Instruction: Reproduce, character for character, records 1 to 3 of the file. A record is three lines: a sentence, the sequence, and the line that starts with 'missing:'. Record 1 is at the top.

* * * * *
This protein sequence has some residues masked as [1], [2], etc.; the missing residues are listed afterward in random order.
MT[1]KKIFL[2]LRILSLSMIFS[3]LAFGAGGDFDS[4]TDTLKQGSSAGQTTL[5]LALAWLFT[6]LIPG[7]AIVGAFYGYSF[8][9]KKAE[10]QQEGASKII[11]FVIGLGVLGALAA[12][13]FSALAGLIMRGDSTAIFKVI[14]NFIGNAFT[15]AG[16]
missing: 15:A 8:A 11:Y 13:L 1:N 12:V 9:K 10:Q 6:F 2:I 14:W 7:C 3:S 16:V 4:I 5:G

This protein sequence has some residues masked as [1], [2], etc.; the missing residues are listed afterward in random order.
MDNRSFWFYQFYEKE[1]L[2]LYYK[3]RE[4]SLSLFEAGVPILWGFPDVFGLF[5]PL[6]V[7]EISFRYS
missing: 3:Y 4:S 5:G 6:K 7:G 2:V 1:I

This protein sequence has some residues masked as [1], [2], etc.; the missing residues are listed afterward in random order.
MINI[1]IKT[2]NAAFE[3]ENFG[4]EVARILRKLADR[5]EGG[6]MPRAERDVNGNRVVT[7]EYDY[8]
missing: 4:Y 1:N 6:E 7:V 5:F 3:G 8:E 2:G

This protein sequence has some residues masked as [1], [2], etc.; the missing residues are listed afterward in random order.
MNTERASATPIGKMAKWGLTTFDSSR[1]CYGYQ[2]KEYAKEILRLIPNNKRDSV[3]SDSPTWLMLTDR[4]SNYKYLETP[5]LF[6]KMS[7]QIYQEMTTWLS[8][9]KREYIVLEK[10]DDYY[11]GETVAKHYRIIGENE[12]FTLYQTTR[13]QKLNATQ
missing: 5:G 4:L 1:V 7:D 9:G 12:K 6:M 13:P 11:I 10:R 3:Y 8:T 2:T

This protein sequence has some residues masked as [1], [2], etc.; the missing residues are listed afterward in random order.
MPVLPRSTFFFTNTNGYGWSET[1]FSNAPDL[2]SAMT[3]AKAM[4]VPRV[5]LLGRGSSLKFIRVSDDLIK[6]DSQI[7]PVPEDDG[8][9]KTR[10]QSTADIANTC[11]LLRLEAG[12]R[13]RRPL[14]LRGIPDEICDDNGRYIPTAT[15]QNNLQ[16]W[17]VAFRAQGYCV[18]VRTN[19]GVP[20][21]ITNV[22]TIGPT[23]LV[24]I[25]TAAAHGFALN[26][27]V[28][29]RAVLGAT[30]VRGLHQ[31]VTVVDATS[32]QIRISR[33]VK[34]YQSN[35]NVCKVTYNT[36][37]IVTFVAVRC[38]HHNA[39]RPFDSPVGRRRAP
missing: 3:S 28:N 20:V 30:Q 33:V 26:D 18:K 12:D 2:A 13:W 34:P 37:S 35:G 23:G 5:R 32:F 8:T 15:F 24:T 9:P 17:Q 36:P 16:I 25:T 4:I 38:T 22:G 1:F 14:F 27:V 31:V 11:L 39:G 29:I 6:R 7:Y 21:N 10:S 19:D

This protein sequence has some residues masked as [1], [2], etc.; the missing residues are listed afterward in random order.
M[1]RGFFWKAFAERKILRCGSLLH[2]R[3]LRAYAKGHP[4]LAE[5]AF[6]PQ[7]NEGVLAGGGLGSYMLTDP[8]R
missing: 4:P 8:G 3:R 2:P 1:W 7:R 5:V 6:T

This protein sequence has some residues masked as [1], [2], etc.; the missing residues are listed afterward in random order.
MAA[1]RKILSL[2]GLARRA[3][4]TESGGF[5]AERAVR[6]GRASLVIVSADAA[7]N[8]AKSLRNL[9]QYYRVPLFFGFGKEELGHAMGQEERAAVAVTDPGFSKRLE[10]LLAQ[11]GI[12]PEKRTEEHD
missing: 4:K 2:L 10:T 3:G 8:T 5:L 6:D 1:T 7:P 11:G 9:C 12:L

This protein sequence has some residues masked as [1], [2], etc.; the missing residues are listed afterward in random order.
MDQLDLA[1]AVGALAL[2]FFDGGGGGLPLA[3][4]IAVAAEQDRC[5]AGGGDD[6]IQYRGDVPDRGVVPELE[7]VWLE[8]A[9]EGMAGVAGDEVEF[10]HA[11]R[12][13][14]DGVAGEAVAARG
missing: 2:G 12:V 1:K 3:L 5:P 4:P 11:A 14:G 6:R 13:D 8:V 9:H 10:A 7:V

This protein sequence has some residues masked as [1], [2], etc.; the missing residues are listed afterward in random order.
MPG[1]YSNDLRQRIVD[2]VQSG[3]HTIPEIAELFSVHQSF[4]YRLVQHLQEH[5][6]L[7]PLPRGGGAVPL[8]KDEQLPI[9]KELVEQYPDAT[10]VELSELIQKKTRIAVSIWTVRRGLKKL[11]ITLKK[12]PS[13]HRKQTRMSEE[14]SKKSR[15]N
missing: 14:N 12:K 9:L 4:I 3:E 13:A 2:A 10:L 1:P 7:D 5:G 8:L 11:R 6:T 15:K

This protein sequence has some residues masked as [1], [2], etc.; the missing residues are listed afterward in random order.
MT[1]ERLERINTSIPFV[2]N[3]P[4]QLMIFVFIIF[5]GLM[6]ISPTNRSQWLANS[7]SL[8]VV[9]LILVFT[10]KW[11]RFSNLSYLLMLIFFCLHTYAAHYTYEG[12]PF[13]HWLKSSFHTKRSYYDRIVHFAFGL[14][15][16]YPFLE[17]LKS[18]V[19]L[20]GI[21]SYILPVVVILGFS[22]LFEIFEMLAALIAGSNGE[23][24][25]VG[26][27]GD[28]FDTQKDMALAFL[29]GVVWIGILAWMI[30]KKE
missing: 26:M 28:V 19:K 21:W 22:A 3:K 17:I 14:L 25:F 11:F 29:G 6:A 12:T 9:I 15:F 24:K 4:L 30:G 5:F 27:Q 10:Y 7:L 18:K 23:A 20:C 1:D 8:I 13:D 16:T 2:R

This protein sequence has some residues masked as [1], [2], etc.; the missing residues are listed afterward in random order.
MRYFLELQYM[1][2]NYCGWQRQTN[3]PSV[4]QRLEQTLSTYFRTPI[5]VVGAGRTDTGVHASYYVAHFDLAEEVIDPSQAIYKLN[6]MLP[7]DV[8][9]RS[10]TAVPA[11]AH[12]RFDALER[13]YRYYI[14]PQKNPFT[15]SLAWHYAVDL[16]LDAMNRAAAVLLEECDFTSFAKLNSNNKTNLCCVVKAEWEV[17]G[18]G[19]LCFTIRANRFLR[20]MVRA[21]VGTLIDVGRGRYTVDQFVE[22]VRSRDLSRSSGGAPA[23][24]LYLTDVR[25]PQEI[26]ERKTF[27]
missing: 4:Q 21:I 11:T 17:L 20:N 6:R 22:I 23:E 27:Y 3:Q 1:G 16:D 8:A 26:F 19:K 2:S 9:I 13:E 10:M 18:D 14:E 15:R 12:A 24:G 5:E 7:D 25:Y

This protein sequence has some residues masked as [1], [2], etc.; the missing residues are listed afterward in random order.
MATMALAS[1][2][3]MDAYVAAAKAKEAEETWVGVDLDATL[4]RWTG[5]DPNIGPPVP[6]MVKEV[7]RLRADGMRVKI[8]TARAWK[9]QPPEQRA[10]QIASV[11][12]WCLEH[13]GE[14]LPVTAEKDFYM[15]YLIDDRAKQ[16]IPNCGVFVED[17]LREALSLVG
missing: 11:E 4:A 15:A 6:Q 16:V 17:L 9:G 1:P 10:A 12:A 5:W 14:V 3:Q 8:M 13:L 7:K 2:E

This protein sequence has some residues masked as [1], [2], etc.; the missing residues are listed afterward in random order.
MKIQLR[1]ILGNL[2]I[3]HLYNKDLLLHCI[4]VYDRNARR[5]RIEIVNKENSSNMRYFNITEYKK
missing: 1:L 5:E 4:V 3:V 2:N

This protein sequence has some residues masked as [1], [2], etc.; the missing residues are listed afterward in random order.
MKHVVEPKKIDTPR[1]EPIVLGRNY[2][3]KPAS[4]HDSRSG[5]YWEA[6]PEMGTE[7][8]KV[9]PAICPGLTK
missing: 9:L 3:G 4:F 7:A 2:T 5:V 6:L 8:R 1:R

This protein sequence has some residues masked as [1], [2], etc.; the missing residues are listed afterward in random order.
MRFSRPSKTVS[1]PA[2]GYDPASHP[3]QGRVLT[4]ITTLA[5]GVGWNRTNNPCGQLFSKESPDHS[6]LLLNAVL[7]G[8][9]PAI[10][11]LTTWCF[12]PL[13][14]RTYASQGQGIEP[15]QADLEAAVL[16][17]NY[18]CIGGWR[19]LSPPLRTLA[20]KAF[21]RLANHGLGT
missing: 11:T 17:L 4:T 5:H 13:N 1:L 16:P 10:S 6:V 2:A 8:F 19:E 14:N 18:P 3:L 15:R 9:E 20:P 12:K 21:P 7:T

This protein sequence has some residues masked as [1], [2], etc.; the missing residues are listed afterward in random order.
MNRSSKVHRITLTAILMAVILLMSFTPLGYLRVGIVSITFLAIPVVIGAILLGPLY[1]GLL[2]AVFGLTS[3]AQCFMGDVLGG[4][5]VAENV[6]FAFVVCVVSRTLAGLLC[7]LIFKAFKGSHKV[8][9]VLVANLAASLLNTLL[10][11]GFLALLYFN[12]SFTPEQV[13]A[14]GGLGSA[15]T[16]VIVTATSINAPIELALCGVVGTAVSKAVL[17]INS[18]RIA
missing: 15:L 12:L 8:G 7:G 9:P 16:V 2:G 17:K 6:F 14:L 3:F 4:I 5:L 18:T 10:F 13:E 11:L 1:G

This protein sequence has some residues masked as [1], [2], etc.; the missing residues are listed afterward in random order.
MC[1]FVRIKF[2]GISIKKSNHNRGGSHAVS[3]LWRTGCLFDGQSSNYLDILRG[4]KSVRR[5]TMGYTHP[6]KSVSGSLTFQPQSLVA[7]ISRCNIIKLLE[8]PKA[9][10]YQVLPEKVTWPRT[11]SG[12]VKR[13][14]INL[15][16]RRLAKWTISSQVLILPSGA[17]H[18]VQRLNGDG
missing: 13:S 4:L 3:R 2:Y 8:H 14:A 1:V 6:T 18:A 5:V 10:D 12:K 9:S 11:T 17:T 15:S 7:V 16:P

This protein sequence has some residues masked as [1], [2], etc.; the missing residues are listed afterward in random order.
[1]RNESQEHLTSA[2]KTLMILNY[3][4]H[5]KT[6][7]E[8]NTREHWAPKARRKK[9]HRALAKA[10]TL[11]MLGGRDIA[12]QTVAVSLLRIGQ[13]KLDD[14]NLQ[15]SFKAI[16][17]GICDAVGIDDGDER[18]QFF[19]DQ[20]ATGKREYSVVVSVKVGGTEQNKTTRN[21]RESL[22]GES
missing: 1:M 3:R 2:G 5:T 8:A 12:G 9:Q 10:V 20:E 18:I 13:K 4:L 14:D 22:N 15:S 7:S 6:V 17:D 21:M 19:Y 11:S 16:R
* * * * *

This protein sequence has some residues masked as [1], [2], etc.; the missing residues are listed afterward in random order.
MT[1]KKIFL[2]LRILSLSMIFS[3]LAFGAGGDFDS[4]TDTLKQGSSAGQTTL[5]LALAWLFT[6]LIPG[7]AIVGAFYGYSF[8][9]KKAE[10]QQEGASKII[11]FVIGLGVLGALAA[12][13]FSALAGLIMRGDSTAIFKVI[14]NFIGNAFT[15]AG[16]
missing: 15:A 8:A 11:Y 13:L 1:N 12:V 9:K 10:Q 6:F 2:I 14:W 7:C 3:S 16:V 4:I 5:G

This protein sequence has some residues masked as [1], [2], etc.; the missing residues are listed afterward in random order.
MDNRSFWFYQFYEKE[1]L[2]LYYK[3]RE[4]SLSLFEAGVPILWGFPDVFGLF[5]PL[6]V[7]EISFRYS
missing: 3:Y 4:S 5:G 6:K 7:G 2:V 1:I

This protein sequence has some residues masked as [1], [2], etc.; the missing residues are listed afterward in random order.
MINI[1]IKT[2]NAAFE[3]ENFG[4]EVARILRKLADR[5]EGG[6]MPRAERDVNGNRVVT[7]EYDY[8]
missing: 4:Y 1:N 6:E 7:V 5:F 3:G 8:E 2:G